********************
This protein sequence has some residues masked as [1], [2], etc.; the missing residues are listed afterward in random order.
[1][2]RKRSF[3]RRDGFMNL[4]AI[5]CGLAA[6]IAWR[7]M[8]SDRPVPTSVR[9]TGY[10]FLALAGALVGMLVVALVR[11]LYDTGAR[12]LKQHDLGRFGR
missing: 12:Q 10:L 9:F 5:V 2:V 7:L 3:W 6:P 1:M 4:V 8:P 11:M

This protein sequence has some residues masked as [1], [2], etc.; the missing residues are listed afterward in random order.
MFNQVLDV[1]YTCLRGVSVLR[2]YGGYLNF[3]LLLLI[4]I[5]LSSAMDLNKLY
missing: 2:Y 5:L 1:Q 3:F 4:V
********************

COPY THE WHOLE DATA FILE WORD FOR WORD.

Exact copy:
This protein sequence has some residues masked as [1], [2], etc.; the missing residues are listed afterward in random order.
[1][2]RKRSF[3]RRDGFMNL[4]AI[5]CGLAA[6]IAWR[7]M[8]SDRPVPTSVR[9]TGY[10]FLALAGALVGMLVVALVR[11]LYDTGAR[12]LKQHDLGRFGR
missing: 12:Q 10:L 9:F 5:V 2:V 7:L 3:W 6:P 1:M 4:V 8:P 11:M

This protein sequence has some residues masked as [1], [2], etc.; the missing residues are listed afterward in random order.
MFNQVLDV[1]YTCLRGVSVLR[2]YGGYLNF[3]LLLLI[4]I[5]LSSAMDLNKLY
missing: 2:Y 5:L 1:Q 3:F 4:V